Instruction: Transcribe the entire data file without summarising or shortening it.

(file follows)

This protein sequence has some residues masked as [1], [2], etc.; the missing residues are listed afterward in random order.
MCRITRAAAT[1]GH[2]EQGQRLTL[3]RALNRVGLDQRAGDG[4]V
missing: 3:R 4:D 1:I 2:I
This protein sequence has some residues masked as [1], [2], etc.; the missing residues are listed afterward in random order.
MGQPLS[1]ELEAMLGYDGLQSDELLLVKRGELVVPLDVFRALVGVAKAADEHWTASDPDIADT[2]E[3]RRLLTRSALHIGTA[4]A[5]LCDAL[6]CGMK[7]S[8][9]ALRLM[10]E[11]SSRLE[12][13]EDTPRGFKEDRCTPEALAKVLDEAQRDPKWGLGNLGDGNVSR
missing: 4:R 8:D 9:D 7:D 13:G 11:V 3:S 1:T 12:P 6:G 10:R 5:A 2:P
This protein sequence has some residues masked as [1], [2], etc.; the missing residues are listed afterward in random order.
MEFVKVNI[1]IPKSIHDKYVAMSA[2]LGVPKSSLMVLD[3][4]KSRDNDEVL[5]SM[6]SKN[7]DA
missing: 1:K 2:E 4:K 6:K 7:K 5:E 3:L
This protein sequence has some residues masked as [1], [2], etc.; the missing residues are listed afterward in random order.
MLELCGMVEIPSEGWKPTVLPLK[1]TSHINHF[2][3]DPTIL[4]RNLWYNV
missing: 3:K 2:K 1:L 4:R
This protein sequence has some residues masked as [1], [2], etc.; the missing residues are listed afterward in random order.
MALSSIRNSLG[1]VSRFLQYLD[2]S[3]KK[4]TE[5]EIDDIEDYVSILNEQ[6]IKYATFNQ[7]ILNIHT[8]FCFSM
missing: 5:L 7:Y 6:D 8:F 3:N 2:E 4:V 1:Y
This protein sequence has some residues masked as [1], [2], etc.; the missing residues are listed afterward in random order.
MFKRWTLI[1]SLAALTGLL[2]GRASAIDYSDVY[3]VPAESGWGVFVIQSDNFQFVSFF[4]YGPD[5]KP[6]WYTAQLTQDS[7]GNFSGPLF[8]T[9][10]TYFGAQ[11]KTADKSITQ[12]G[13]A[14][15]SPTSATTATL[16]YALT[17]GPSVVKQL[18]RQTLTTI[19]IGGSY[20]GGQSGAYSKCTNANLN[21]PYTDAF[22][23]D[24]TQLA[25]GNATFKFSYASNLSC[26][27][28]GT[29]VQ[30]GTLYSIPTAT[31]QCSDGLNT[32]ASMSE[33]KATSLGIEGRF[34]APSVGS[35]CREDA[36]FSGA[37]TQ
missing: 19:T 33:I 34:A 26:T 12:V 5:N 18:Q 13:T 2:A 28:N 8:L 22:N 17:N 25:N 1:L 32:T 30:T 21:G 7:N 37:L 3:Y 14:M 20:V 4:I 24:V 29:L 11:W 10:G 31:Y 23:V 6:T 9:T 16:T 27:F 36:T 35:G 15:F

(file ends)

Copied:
This protein sequence has some residues masked as [1], [2], etc.; the missing residues are listed afterward in random order.
MCRITRAAAT[1]GH[2]EQGQRLTL[3]RALNRVGLDQRAGDG[4]V
missing: 3:R 4:D 1:I 2:I
This protein sequence has some residues masked as [1], [2], etc.; the missing residues are listed afterward in random order.
MGQPLS[1]ELEAMLGYDGLQSDELLLVKRGELVVPLDVFRALVGVAKAADEHWTASDPDIADT[2]E[3]RRLLTRSALHIGTA[4]A[5]LCDAL[6]CGMK[7]S[8][9]ALRLM[10]E[11]SSRLE[12][13]EDTPRGFKEDRCTPEALAKVLDEAQRDPKWGLGNLGDGNVSR
missing: 4:R 8:D 9:D 7:D 13:G 11:V 3:S 1:T 12:P 6:G 10:R 5:A 2:P
This protein sequence has some residues masked as [1], [2], etc.; the missing residues are listed afterward in random order.
MEFVKVNI[1]IPKSIHDKYVAMSA[2]LGVPKSSLMVLD[3][4]KSRDNDEVL[5]SM[6]SKN[7]DA
missing: 1:K 2:E 4:K 6:K 7:K 5:E 3:L
This protein sequence has some residues masked as [1], [2], etc.; the missing residues are listed afterward in random order.
MLELCGMVEIPSEGWKPTVLPLK[1]TSHINHF[2][3]DPTIL[4]RNLWYNV
missing: 3:K 2:K 1:L 4:R
This protein sequence has some residues masked as [1], [2], etc.; the missing residues are listed afterward in random order.
MALSSIRNSLG[1]VSRFLQYLD[2]S[3]KK[4]TE[5]EIDDIEDYVSILNEQ[6]IKYATFNQ[7]ILNIHT[8]FCFSM
missing: 5:L 7:Y 6:D 8:F 3:N 2:E 4:V 1:Y
This protein sequence has some residues masked as [1], [2], etc.; the missing residues are listed afterward in random order.
MFKRWTLI[1]SLAALTGLL[2]GRASAIDYSDVY[3]VPAESGWGVFVIQSDNFQFVSFF[4]YGPD[5]KP[6]WYTAQLTQDS[7]GNFSGPLF[8]T[9][10]TYFGAQ[11]KTADKSITQ[12]G[13]A[14][15]SPTSATTATL[16]YALT[17]GPSVVKQL[18]RQTLTTI[19]IGGSY[20]GGQSGAYSKCTNANLN[21]PYTDAF[22][23]D[24]TQLA[25]GNATFKFSYASNLSC[26][27][28]GT[29]VQ[30]GTLYSIPTAT[31]QCSDGLNT[32]ASMSE[33]KATSLGIEGRF[34]APSVGS[35]CREDA[36]FSGA[37]TQ
missing: 19:T 33:I 34:A 26:T 12:V 5:N 18:Q 13:T 2:A 28:N 8:L 22:N 17:N 25:N 1:L 32:T 30:T 21:G 7:N 37:L 3:Y 14:M 20:V 4:I 24:V 29:L 11:W 10:G 31:Y 23:V 6:T 9:T 16:T 27:F 36:T 35:G 15:F